Thursday, November 7, 2013

Our stories

The first time I saw the Statue of Liberty was from the Staten Island Ferry. I was in graduate school and the statue was in scaffolding for cleaning and refurbishing. The second time I saw her (also from the Staten Island Ferry), we were on a trip that simply didn't have her on the itinerary. The third time I saw her was from the ferry headed to Liberty Island.  This time, after standing in the long, slow security line, I was able to really see Lady Liberty.

The design and construction of the statue is enough to leave one marveling. The view of the harbor is the stuff of which posters, puzzles, and magnets are made. And the Statue of Liberty is for sale in various forms all over the island of Manhattan. But the meaning of the statue to those who saw her for the first time at the end of their long journey to a country I have always been fortunate enough to call home is what I brought home.

It was the letters.  The handwritten letters in the museum. The letters in a beautiful script, rarely used today, by men and women who saw the Statue of Liberty for the first time with families and strangers with whom they had spent a week or more (not including time to reach the port from which they left) traveling from the home they had always known to one they hoped would be better.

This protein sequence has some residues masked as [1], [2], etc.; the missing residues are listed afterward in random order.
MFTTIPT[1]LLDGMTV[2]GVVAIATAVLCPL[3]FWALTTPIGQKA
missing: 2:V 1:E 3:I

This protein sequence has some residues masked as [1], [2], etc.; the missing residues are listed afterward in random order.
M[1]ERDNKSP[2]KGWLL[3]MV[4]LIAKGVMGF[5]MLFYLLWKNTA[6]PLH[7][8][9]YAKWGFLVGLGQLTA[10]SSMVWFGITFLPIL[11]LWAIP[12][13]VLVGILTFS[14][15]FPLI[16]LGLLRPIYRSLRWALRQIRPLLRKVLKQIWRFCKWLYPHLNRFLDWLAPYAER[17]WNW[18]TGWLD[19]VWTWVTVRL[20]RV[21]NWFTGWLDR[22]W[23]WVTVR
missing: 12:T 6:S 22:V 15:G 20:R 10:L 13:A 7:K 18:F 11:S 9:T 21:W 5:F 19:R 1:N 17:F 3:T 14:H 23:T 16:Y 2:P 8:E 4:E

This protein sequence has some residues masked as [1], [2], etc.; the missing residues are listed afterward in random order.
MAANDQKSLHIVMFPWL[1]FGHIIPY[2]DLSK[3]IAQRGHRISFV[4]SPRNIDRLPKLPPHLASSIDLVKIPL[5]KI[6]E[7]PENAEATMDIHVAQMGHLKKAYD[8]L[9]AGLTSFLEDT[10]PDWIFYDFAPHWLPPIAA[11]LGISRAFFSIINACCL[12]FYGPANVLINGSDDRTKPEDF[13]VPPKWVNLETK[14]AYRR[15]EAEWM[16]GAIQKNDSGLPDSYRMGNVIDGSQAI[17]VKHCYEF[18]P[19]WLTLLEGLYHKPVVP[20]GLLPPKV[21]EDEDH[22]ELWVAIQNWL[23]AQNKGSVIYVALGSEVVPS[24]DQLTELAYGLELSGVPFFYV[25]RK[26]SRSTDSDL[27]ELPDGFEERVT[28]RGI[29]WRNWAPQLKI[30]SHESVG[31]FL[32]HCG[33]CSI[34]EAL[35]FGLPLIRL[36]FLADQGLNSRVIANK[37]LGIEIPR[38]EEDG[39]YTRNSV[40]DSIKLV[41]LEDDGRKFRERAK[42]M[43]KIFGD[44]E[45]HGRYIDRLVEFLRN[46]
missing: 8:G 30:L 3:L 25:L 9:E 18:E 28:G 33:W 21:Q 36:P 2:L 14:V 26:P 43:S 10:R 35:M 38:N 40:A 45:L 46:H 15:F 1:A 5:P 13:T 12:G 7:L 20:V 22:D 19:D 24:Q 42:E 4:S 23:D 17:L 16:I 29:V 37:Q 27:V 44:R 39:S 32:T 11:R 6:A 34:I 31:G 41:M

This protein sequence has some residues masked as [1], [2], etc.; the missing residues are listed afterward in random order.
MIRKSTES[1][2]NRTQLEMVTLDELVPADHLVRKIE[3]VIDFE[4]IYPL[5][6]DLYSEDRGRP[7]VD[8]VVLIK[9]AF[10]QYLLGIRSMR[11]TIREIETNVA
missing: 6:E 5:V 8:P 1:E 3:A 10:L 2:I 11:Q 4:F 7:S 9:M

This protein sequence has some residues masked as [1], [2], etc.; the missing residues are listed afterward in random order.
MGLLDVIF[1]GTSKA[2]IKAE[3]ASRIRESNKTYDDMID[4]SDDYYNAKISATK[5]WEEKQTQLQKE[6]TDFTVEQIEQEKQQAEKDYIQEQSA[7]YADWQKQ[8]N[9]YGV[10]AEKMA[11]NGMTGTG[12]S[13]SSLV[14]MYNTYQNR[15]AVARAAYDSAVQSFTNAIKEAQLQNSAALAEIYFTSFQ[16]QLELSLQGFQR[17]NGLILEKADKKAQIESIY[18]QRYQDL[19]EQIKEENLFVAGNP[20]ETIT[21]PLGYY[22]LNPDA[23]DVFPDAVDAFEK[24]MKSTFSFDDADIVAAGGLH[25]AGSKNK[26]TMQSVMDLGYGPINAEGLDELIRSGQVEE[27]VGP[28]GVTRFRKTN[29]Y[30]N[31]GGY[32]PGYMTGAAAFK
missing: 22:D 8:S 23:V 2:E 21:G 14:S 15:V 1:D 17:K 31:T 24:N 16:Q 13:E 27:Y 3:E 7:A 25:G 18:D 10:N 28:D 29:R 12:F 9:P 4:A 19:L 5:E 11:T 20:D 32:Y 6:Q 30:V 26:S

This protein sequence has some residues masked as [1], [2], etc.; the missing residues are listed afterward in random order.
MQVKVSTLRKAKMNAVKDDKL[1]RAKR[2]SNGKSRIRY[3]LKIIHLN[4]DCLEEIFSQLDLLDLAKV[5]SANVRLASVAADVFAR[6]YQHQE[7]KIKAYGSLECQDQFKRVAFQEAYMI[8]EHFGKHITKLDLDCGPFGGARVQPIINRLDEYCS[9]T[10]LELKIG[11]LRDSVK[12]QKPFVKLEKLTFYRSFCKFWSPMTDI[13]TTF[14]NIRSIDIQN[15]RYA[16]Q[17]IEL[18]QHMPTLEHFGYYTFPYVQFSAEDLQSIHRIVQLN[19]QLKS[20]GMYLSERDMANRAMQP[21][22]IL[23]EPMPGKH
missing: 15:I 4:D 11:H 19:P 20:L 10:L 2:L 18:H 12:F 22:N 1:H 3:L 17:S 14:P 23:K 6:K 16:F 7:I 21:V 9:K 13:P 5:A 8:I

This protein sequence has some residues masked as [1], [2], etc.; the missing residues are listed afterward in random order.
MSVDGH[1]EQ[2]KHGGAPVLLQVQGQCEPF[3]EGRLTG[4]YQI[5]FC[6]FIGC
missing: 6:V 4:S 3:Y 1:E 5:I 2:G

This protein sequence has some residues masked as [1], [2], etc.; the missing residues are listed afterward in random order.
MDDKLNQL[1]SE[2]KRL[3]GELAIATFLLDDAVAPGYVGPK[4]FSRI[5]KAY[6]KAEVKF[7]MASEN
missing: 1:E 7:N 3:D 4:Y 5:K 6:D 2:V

When I read in an elegant script one 80-year-old woman's account of the crossing, seeing the Statue of Liberty for the first time with her younger sister beside her, hearing the cries of joy from passengers who knew their destination was in sight, enduring the long and unpleasant processing at Ellis Island, making a home in a new country...and offering her $5 donation (because it was all she could afford) to help refurbish the Statue of Liberty, I cried.

My college freshman daughter and I recently viewed a documentary about El Salvador that was shown on campus.  It was for her Spanish class, she didn't want to go alone, and I didn't particularly want to go.  But I did.  And I was glad.  And afterward, my daughter told me that she enjoys history, but only when it's told as a good story.

History is always a good story, despite the fact that we often don't tell it well. Some would say that everything worth knowing is part of a story...and that it's the story we remember...that the story helps us make meaning of what we need to know, learn, and do.  And I have a reminder in my office of a story of gratitude written simply, from the heart, and accompanied by $5.

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